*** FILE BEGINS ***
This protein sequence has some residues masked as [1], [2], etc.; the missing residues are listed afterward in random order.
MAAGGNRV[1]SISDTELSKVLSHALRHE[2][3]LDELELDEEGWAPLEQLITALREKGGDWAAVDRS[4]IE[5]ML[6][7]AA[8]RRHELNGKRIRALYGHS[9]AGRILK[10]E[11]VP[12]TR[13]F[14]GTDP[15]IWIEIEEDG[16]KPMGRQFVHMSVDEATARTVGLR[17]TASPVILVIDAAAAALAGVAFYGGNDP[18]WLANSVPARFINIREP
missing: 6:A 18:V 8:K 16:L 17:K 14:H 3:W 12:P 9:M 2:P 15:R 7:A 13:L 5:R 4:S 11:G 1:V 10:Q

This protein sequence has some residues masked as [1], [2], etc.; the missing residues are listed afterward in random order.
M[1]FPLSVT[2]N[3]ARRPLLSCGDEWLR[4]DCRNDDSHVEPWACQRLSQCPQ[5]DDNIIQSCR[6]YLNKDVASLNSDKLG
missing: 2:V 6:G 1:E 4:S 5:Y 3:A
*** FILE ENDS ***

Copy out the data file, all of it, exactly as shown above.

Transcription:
This protein sequence has some residues masked as [1], [2], etc.; the missing residues are listed afterward in random order.
MAAGGNRV[1]SISDTELSKVLSHALRHE[2][3]LDELELDEEGWAPLEQLITALREKGGDWAAVDRS[4]IE[5]ML[6][7]AA[8]RRHELNGKRIRALYGHS[9]AGRILK[10]E[11]VP[12]TR[13]F[14]GTDP[15]IWIEIEEDG[16]KPMGRQFVHMSVDEATARTVGLR[17]TASPVILVIDAAAAALAGVAFYGGNDP[18]WLANSVPARFINIREP
missing: 6:A 18:V 8:K 16:L 17:K 14:H 3:W 12:P 9:M 2:P 15:R 7:A 13:L 5:R 4:S 11:G 1:V 10:Q

This protein sequence has some residues masked as [1], [2], etc.; the missing residues are listed afterward in random order.
M[1]FPLSVT[2]N[3]ARRPLLSCGDEWLR[4]DCRNDDSHVEPWACQRLSQCPQ[5]DDNIIQSCR[6]YLNKDVASLNSDKLG
missing: 2:V 6:G 1:E 4:S 5:Y 3:A